Monckton not in control of his own biography

ON ABC radio 702 Sydney this morning, host Adam Spencer engaged in what you might describe as a relatively lively chat with climate change denier Lord Christopher Monckton.

Spencer challenged Lord Monckton on his qualifications, questioned his links to mining squillionnaire Gina Rinehart, pressed him on his misrepresentations of the science and asked him to clarify whether he is, or is not, a member of the House of Lords.

Lord Monckton wasn’t too pleased and told Spencer to “shut up” which, obligingly for some listeners but not to Monckton, Spencer ignored.

There’s much to chew over in the interview, but one of Lord Monckton’s claims jumped out like an environmentalist at a mining conference. His claim to be a Nobel Laureate.

Spencer: Are you a Nobel Laureate as is claimed on many websites?

Monckton: I don’t know what websites… there is no website that I control that says any such thing.

Really? No website that you control? This, from Lord Monckton’s biography on the Science and Public Policy Institute‘s website, where Lord Monckton is Chief Policy Advisor.

His contribution to the IPCC’s Fourth Assessment Report in 2007 – the correction of a table inserted by IPCC bureaucrats that had overstated tenfold the observed contribution of the Greenland and West Antarctic ice sheets to sea-level rise – earned him the status of Nobel Peace Laureate. His Nobel prize pin, made of gold recovered from a physics experiment, was presented to him by the Emeritus Professor of Physics at the University of Rochester, New York, USA.

And just in case you think I’m making this up, a screen grab from the same page.

I should just point out that there’s nothing too revelatory about this incident. Journalist Hugh Riminton pointed this out when Lord Monckton was last in Australia, in February 2010.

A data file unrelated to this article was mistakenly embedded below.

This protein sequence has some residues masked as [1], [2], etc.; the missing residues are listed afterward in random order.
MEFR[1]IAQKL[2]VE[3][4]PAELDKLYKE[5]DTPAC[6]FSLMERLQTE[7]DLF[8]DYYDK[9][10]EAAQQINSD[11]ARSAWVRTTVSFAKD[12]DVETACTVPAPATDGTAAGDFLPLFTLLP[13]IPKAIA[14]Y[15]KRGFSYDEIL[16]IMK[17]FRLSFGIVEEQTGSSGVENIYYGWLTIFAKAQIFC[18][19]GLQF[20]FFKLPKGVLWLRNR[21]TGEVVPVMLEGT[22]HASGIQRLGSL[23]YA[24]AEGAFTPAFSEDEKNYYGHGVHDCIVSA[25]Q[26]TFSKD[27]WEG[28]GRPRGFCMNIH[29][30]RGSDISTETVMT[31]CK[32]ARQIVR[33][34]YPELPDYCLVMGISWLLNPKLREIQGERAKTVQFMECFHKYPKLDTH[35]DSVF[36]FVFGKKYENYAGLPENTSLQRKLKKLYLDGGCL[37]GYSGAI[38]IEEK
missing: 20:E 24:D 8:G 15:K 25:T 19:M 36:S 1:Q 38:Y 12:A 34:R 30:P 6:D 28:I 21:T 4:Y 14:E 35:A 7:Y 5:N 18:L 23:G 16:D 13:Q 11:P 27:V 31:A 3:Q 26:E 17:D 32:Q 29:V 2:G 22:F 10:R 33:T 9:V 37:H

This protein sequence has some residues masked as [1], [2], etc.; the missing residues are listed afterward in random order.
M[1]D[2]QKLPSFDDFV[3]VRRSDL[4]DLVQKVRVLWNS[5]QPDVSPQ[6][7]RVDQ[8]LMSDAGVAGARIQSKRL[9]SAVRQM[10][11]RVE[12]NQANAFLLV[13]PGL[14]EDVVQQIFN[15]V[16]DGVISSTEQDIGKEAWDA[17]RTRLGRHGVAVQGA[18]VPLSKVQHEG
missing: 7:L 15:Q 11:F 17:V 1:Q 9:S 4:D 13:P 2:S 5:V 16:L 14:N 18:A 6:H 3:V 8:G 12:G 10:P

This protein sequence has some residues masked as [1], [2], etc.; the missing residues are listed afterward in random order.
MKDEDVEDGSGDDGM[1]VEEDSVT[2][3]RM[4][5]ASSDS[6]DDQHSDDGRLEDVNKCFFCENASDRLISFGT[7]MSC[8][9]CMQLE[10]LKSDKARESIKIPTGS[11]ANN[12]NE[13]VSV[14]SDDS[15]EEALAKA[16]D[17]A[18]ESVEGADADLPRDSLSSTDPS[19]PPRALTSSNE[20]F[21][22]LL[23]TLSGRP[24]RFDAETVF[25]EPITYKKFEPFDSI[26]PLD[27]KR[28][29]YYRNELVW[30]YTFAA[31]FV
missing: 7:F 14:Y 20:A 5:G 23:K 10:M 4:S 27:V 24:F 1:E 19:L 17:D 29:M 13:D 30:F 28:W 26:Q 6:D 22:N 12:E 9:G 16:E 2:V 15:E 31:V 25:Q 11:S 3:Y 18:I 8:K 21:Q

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Is The Australian addicted to Monckton’s denial?

HIS choice of the Gershwin song “It Ain’t Necessarily So” was unfortunate, if not a little ironic.

In an opinion article published in The Australian, professional climate change denier Christopher Monckton tried his hardest to convince readers that “thoughtful” politicians were beginning to ask “privately, quietly” if a supposed climate crisis was not “necessarily so”.

They were beginning to ask the “Gershwin question” mused Monckton, referring to the song in the 1935 musical Porgy and Bess – a song delivered, ironically, by the musical’s drug dealing character Sportin’ Life.

An addiction to a drug can be a terrible and debilitating experience and just as it is in the case of The Australian‘s apparent addiction to climate denial, it can be degrading, embarrassing and professionally damaging.

Christopher Monckton is one of the world’s most charismatic climate deniers, yet he has no qualifications at all in climate science. Among his beliefs are that the UN is attempting to create a world government and  young climate campaigners are like Hitler youth. Others have also examined Monckton’s creative CV.

This lack of genuine expertise and tendency towards conspiracy theories don’t in themselves deny Monckton the right to an opinion, but the thrust of his views have been roundly rejected by practically every climate scientist currently researching and publishing in peer-reviewed journals.

Over and over, scientists working in the field and opening their own research to the rigours of peer review (which Monckton has never done) have gone to great lengths to debunk Monckton’s “analysis” of climate change (small selection of examples here, many here and here). They have explained his persistent misrepresentations and errors in calculations, but still Monckton repeats them and still – after alarm bells have been ringing for half a decade – The Australian provides him a forum. Continue reading “Is The Australian addicted to Monckton’s denial?”

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